While fee-only advisors can be aligned with client interests during the accumulation phase by seeking to accumulate more assets and grow the investment portfolio, the fee-only model does not necessarily align with managing retirement risks during the distribution phase that focuses on lifetime income rather than portfolio growth. It is concerning that fee-only financial advisors have been particularly slow to adopt the use of annuities. Caution about annuities relates to their complexity and the confusion this complexity can create among consumers, their built-in fees and surrender charges for early distributions, and their commission-based compensation model. This has left their clients more exposed to market volatility and longevity risk when seeking to build retirement income plans than they may truly be comfortable with taking.
This is changing. Insurance companies are now creating annuities that can fit into the toolbox of fee-only financial advisors in a much more effective manner. It is now increasingly possible to treat the annuity assets in the same manner as other investment options are treated on the platforms used by fee-only advisors to consolidate and manage client assets. For deferred variable and index annuities, the contract value is known, and income annuities can be managed by accounting for the present value of their remaining payments. This makes it possible for advisors to charge their fees on the assets held inside the annuity in the same way as for other investment assets.
For fee-only annuities, internal costs can be reduced because advisors can charge their fees from outside the annuity. The insurance company no longer needs to charge more from within the annuity to collect fees to compensate the advisor. This can result in lower mortality and expense charges on the annuity, and surrender charges can be reduced or even eliminated. For variable annuities, lower internal expenses can allow for more step-up opportunities and upside potential. A fee-only index annuity can provide more for the options budget, since advisor fees do not have to be supported internally. This can allow the owner to enjoy greater participation in the market upside. Allowing fee-only advisors to also incorporate annuities in their planning should help to increase their exposure to the public in the coming years.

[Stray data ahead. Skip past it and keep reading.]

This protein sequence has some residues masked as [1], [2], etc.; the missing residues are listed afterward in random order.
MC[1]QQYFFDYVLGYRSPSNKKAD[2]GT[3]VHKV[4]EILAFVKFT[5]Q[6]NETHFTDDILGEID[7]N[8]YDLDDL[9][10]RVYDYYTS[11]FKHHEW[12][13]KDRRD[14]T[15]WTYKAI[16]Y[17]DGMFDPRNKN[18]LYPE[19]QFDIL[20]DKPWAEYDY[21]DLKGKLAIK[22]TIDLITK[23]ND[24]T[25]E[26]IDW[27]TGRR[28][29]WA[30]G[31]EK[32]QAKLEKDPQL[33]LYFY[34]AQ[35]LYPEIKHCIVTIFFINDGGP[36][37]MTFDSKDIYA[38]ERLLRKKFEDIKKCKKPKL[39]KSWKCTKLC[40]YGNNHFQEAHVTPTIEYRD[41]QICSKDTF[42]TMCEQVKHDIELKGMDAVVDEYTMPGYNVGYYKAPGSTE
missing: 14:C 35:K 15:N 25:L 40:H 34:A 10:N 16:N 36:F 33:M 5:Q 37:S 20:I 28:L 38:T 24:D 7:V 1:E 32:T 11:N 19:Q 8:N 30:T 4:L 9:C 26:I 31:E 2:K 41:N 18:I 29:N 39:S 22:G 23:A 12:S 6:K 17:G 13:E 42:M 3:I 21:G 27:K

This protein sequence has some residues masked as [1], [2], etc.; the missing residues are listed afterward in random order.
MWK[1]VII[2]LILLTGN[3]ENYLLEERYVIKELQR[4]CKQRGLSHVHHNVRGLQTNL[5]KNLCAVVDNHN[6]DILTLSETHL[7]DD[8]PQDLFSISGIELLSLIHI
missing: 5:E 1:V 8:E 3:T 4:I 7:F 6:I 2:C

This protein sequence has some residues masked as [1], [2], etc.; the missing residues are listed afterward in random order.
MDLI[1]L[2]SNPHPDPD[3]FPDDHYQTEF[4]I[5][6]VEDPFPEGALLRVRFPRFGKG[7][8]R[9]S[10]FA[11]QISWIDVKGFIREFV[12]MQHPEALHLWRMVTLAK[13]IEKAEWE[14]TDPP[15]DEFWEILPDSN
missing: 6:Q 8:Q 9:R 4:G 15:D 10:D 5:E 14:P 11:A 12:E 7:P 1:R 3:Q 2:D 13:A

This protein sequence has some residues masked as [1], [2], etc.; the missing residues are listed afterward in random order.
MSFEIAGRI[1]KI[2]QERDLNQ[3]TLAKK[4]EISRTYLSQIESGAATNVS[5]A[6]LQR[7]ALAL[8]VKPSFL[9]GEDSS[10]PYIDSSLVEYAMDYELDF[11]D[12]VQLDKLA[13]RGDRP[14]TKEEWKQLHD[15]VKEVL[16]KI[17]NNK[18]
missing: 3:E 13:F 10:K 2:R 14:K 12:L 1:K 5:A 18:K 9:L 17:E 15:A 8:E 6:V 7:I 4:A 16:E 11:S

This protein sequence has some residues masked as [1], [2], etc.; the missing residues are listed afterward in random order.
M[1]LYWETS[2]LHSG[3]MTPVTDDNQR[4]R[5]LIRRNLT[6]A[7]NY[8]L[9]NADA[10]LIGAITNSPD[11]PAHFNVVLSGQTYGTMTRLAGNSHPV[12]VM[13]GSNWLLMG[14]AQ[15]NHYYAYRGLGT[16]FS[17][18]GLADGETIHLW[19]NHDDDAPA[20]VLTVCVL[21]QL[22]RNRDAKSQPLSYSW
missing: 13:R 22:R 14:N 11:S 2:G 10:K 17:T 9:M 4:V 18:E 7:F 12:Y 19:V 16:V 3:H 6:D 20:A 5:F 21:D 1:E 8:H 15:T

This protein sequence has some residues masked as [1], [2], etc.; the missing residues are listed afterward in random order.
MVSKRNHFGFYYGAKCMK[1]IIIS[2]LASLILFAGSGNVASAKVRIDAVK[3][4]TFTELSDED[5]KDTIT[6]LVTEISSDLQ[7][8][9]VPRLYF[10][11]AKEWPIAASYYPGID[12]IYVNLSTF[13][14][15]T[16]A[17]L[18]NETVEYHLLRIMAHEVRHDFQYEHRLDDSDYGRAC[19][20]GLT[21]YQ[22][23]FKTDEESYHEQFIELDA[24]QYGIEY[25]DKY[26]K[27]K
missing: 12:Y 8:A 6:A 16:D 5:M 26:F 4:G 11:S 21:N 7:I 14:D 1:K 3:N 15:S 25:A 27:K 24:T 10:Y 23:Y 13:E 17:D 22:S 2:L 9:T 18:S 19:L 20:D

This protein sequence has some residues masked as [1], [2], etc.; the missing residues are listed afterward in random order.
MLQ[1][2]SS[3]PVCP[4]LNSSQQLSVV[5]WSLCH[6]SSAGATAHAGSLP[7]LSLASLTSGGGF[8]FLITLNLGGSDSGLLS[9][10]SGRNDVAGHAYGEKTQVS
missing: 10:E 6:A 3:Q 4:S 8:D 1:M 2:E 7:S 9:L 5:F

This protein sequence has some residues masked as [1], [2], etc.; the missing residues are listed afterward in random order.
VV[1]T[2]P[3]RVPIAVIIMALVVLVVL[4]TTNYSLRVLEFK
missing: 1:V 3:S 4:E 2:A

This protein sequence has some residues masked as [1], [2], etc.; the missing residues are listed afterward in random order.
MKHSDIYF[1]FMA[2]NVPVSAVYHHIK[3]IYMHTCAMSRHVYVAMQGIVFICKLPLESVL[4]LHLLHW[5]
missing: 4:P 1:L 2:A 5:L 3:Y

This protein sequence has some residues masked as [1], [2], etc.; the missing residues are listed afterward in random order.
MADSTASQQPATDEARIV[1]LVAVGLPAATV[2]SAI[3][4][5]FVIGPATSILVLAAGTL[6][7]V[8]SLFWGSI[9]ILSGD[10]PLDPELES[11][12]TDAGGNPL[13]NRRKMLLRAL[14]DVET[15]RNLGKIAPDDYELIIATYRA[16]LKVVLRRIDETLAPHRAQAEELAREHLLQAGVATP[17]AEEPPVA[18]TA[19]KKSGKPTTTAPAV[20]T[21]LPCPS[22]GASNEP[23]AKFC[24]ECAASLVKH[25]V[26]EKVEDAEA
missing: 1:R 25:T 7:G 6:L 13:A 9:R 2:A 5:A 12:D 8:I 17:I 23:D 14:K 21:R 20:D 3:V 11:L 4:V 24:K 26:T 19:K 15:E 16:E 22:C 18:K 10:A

I believe that financial advisors who can draw from multiple strategies and tools are best positioned to win in the long-term quest for serving and delighting the most clients. It behooves advisors to beef up their tool kits and have as much comfort with using annuities as they do investments. I hope this article provides an understanding of the value of risk pooling and mortality credits, an explanation for how different types of annuities work, and an explanation for how shifting from bonds to annuities has the potential to improve retirement planning outcomes in terms of better meeting spending needs and supporting legacy.
We’re excited to offer a deeper dive into this topic.
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Neither Envestnet, nor the Envestnet Insurance Exchange, powered by the Fiduciary Exchange (FIDx), are licensed insurance agencies and as such, do not sell or make any recommendations related to the purchase of the annuity or insurance products referred to in this presentation. Insurance products are only sold or recommended by insurance licensed financial professionals or through a third-party intermediary licensed as an insurance agency. Please refer to your insurance agreement or contact your financial professional, insurance agent or insurance company for more information.
The information, analysis, and opinions expressed herein are for general information only. Nothing contained in this document is intended to constitute legal, tax, securities, or investment advice, nor an opinion regarding the appropriateness of any investment, nor a solicitation of any type. Past performance is not indicative of future results. Annuities can be an important part of your overall portfolio, but may not be appropriate for everyone. Before purchasing an annuity, it is important to understand details of the product.
Envestnet is not affiliated, associated, authorized, endorsed by, or in any way officially connected with Wade Pfau, Ph.D., CFA, RICP®. This blog should not be construed as a recommendation or endorsement of any particular product, service, or firm.